The invention also encompasses the selective hydrogenation of the foregoing polymers such that substantially all of the residual double bonds of the precursor I polymer blocks are hydrogenated so that the saturated I blocks then contribute excellent elastomeric properties to the polymer accompanied by a high degree of resistance to degradation by ozone and oxygen. Moreover, sufficient unsaturation remains in the D polymer blocks to provide a basis for subsequent vulcanization or cross-linking of the polymer. The precursor, unhydrogenated block polymers, the selectively hydrogenated block polymers, and the vulcanized or cross-linked polymers are all included within the scope of the invention.

Finally, the invention includes processes for the preparation of the foregoing block copolymers using techniques of anionic polymerization.

The selectively hydrogenated block copolymers of this invention contain sufficient unsaturation in the terminal D blocks so that they may be adequately vulcanized to provide near network perfection with the resulting superior mechanical properties at both room and elevated temperatures, while, as stated, the substantially complete lack of ethylenic unsaturation in the interior I blocks provides for a high degree of oxidative and thermal stability.

DETAILED DESCRIPTION OF THE INVENTION General

The "D" diene monomer is defined by the following formula ##STR1## wherein R1 and R2 are hydrocarbyl, and R3 and R4 are hydrogen or hydrocarbyl. On being polymerized as described hereinafter the D monomer forms a chain of preponderantly 1,4-D units having the following formula if not hydrogenated ##STR2##

The "I" diene monomer is defined by the following formula ##STR3## where one of R5 or R6 is hydrocarbyl while the other is hydrogen, and R7 and R8 are hydrogen or hydrocarbyl. On being polymerized as described hereinafter, the I monomer forms a chain of preponderantly 1,4-I units having the following formula before hydrogenation ##STR4##

Linear block polymers under this invention may consist of alternating D and I polymer blocks, with the terminal blocks being D blocks. The simplest linear block copolymer contemplated is the triblock copolymer

D--I--D                                                    (a)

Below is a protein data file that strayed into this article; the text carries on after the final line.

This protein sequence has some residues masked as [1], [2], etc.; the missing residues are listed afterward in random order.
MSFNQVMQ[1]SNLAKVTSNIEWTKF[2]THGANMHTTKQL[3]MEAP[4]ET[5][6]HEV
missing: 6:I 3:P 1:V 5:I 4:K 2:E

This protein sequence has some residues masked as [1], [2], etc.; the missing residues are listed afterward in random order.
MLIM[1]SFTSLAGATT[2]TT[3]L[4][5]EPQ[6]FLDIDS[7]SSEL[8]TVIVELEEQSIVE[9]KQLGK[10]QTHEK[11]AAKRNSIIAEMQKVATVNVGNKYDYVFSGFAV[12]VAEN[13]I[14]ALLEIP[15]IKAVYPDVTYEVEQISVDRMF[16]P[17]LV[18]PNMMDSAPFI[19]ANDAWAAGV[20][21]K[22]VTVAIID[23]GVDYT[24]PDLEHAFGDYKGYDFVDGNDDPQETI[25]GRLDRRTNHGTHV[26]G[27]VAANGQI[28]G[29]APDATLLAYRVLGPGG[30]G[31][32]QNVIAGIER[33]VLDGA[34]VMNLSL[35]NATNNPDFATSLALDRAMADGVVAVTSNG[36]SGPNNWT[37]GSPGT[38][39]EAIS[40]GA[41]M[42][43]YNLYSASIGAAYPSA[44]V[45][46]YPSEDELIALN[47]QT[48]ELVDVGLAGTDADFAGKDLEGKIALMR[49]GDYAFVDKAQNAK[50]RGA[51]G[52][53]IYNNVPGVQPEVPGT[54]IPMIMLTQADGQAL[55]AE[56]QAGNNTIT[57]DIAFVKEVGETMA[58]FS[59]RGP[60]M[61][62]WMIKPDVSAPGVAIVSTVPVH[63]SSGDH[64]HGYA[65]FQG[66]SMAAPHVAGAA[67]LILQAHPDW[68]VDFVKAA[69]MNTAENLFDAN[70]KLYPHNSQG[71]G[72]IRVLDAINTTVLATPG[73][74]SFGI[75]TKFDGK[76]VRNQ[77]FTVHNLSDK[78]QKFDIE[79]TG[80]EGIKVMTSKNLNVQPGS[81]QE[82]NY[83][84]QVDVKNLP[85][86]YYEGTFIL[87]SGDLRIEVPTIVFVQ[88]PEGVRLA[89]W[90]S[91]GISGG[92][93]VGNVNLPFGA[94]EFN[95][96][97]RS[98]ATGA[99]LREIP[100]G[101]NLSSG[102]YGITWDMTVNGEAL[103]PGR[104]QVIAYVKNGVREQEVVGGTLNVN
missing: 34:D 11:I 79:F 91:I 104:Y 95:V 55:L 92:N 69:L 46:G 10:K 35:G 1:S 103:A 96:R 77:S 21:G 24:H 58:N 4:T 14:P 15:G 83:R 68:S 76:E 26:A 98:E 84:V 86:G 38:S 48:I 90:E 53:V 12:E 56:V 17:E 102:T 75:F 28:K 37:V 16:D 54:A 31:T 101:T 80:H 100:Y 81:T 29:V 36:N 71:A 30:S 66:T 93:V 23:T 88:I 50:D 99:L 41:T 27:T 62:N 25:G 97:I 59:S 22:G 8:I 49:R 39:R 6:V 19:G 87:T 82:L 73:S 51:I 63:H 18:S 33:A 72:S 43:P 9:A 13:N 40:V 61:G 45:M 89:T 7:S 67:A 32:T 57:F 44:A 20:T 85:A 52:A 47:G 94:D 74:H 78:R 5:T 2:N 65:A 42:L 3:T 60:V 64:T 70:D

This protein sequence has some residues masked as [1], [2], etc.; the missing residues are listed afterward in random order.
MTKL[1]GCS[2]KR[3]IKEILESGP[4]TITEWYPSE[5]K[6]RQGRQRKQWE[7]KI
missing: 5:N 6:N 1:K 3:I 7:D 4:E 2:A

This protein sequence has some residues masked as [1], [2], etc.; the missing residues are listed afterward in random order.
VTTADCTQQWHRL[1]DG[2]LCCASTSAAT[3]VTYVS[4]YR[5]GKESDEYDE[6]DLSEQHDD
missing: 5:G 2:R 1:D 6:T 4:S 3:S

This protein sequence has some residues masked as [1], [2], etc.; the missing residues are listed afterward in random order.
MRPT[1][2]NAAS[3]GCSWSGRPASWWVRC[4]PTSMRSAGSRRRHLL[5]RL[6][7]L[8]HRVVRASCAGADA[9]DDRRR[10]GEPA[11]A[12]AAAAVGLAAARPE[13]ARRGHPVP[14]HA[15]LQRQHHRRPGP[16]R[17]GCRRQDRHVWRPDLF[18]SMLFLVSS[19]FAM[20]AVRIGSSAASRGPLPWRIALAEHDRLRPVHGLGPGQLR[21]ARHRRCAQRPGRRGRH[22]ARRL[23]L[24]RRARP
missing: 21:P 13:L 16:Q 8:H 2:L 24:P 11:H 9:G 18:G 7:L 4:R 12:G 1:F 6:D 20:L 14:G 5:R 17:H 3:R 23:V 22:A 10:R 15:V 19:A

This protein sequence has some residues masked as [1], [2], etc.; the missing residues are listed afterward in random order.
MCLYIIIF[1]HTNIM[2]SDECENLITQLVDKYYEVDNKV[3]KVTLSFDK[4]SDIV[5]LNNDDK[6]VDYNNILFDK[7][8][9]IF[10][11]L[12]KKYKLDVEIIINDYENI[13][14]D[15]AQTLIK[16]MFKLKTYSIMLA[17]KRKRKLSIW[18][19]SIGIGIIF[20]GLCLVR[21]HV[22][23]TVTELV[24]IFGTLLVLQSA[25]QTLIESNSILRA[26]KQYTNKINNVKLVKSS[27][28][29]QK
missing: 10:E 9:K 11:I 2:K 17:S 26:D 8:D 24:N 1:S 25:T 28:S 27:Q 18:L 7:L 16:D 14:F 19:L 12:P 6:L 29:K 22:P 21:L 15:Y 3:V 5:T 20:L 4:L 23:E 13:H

wherein "D" indicates a D polymer block, and "I" an I polymer block.

In some instances, it may be desirable to increase the resistance of the unvulcanized polymer to cold flow and/or increase the green strength of the polymer before vulcanization. This may be accomplished by introducing polymerized units of an aryl-substituted olefin, e.g., styrene, hereinafter referred to as an "S" monomer or polymerized "S" units, with the polymer of an aryl-substituted olefin constituting a block of the contemplated block copolymer being referred to as an "S" polymer block. In forming block copolymers containing polymerized S units, such S units may take the form of blocks of a random or tapered copolymer of D and S monomers (DS copolymer blocks) alternating with I polymer blocks, with the terminal blocks being the DS copolymer blocks. The simplest linear form of this type of polymer is the triblock copolymer

DS--I--DS                                                  (b)

Alternatively the polymerized S units may take the form of separate S polymer blocks alternating with the, D and I polymer blocks, with the terminal blocks being D polymer blocks. Examples of this type of polymer are the pentablock copolymers

D--I--S--I--D                                              (c)

D--S--I--S--D                                              (d)

or the tetrablock copolymer

D--I--S--D                                                 (e)

The polymerized S units in the foregoing polymers have the effect of raising the glass transition temperature of the overall polymer which in turn increases the resistance to cold flow and the green strength of the polymer before vulcanization.

In another embodiment of the invention, the resistance to cold flow and green strength of the unvulcanized selectively hydrogenated polymer are improved by incorporating into the precursor, unhydrogenated polymer at least one interior polybutadiene block composed of at least 80% of 1,4 units. When the block copolymer is subjected to selective hydrogenation, the foregoing polybutadiene blocks are hydrogenated to blocks composed primarily of straight chain polyethylene having a high degree of crystallinity. Such crystallinity of the polyethylene blocks has the effect of increasing the resistance to cold flow and the green strength of the polymer before vulcanization. The polymerized ethylene units are hereinafter referred to as "E" units, and the blocks composed primarily of polyethylene having a high degree of crystallinity are referred to as "E" polymer blocks. Since up to 20% of the polybutadiene blocks before hydrogenation may be polymerized 1,2-units, up to 20% of the E polymer blocks may consist of polymerized butene-1 units resulting from the hydrogenation of such 1,2-units.

Typical linear block copolymers contemplated under the invention containing E polymer blocks are the pentablock copolymers

D--I--E--I--D                                              (f)

D--E--I--E--D                                              (g)

and the tetrablock copolymer

D--I--E--D                                                 (h)